Cover image for Recursion theory for metamathematics
Recursion theory for metamathematics
Smullyan, Raymond M.
Personal Author:
Publication Information:
New York : Oxford University Press, 1993.
Physical Description:
xiv, 163 pages ; 25 cm.
Reading Level:
1350 Lexile.
Format :


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QA9.6 .S68 1993 Adult Non-Fiction Non-Fiction Area

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This work is a sequel to the author's Godel's Incompleteness Theorems, though it can be read independently by anyone familiar with Godel's incompleteness theorem for Peano arithmetic. The book deals mainly with those aspects of recursion theory that have applications to the metamathematics ofincompleteness, undecidability, and related topics. It is both an introduction to the theory and a presentation of new results in the field.

Author Notes

Raymond Merrill Smullyan was born in Far Rockaway, Queens, New York on May 25, 1919. He received a bachelor's degree in mathematics from the University of Chicago and a Ph.D. from Princeton University. He taught at Princeton, Yeshiva University, Lehman College of the City University of New York, and Indiana University. He also performed magic under the stage name Five-Ace Merrill at nightclubs like the Pump Room in Chicago.

He was a puzzle-creating logician who wrote many books including The Chess Mysteries of the Arabian Knights, The Lady or the Tiger?: And Other Logic Puzzles, Alice in Puzzle-Land: A Carrollian Tale for Children, and The Magic Garden of George B and Other Logic Puzzles. He died on February 6, 2017 at the age of 97.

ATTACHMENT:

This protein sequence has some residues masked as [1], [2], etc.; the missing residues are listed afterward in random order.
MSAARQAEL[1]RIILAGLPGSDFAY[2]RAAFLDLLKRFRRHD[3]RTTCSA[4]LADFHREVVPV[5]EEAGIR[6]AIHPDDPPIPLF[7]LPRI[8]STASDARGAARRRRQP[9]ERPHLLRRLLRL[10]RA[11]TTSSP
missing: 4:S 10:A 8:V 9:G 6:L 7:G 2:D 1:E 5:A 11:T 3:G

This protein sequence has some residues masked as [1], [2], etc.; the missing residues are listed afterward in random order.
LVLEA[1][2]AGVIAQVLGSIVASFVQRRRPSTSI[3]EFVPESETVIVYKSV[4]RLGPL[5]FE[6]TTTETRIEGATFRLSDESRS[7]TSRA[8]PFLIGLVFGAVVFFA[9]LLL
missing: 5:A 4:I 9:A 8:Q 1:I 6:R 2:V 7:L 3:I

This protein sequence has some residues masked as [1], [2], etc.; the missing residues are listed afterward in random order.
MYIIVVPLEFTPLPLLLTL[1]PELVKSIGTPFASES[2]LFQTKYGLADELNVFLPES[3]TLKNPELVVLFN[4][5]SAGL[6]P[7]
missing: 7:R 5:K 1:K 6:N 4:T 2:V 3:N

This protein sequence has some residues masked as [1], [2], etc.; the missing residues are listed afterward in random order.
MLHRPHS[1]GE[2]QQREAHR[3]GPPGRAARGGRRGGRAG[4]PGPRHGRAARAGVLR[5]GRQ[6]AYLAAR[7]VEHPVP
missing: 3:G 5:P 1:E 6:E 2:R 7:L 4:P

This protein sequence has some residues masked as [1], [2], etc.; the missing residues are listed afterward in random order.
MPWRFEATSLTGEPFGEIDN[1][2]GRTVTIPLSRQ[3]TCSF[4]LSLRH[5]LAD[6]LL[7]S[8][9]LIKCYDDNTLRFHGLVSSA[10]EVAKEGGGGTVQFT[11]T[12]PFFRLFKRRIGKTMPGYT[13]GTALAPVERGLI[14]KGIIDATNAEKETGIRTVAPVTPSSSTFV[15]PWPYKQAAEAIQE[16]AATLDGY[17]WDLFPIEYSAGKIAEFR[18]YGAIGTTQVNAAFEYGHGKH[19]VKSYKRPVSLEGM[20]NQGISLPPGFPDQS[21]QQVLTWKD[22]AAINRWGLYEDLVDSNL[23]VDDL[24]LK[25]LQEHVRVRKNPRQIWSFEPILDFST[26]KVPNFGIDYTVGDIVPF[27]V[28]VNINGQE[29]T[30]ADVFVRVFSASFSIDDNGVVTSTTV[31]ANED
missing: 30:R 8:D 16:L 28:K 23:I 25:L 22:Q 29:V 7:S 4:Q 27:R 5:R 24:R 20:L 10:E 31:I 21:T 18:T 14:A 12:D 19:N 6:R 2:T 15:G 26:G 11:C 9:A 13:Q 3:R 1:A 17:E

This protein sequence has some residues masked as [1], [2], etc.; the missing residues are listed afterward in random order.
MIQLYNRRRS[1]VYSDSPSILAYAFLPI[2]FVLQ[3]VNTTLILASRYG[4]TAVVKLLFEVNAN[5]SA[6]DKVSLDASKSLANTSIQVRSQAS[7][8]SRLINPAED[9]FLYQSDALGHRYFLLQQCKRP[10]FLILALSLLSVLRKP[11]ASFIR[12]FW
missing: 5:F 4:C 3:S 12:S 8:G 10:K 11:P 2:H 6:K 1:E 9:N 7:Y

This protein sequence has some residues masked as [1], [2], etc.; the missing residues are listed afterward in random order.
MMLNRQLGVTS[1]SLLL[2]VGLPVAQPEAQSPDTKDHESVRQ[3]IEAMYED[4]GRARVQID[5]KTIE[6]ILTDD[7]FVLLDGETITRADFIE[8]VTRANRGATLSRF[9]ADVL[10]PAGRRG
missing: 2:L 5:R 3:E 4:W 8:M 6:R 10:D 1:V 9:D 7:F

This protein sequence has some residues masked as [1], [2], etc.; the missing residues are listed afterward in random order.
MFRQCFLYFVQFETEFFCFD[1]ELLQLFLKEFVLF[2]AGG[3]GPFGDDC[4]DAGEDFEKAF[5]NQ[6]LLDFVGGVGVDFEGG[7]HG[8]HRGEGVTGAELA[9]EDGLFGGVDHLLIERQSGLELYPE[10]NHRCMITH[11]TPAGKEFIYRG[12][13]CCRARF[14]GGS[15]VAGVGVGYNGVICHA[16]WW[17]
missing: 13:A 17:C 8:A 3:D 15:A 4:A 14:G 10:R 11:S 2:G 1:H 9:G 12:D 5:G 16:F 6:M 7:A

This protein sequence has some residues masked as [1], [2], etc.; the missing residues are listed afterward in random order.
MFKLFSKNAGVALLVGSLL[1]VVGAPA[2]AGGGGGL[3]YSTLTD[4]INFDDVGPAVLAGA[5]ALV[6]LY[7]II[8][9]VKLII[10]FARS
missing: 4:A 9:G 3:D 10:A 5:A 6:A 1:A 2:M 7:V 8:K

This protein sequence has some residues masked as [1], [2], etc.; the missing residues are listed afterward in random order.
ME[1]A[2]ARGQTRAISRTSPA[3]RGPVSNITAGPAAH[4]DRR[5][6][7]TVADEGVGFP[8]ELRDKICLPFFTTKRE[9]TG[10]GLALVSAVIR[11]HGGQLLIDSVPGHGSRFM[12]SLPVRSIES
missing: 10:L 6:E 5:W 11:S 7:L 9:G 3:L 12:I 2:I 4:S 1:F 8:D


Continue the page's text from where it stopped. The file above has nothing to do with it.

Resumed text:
(Bowker Author Biography)

Reviews 1

Choice Review

Roughly speaking, from G"odel we know the existence, relative to any fixed consistent finite set of axioms for number theory, of number theoretical propositions that are independent and consistent, which is neither provable nor refutable; from Turing we know the existence of certain families of well-posed mathematical questions that are undecidable by any single algorithm. The elaboration of G"odel's ideas gives rise to much of modern mathematical logic; the refinement of Turing's ideas constitute recursion theory. Distinct phenomena, independence, and undecidability are nevertheless intimately related. This sequel to Smullyan's recent G"odel Incompleteness Theorem (CH, Sep'93) sets forth recursion theory in a form that brings out its logical content, with an eye toward consequences for independence phenomena. A self-contained exposition, it presumes neither a reading of the previous volume (whose relevant results are summarized, with proof, in the first few pages) nor a prior knowledge of recursion theory. Nevertheless, recursion theory neophytes may find more intuition in expositions that explicitly feature some model of computation (such as the Turing machine). The reader with some familiarity with both recursion theory and logic should find this an excellent source for the interconnections between them. Undergraduate. D. V. Feldman; University of New Hampshire

Table of Contents

1 Recursive Enumerability and Recursivity
2 Undecidability and Recursive Inseparability
3 Indexing
4 Generative Sets and Creative Systems
5 Double Generativity and Complete Effective Inseparability
6 Universal and Doubly Universal Systems
7 Shepherdson Revisited
8 Recursion Theorems
9 Symmetric and Double Recursion Theorems
10 Productivity and Double Productivity
11 Three Special Topics
12 Uniform Godelization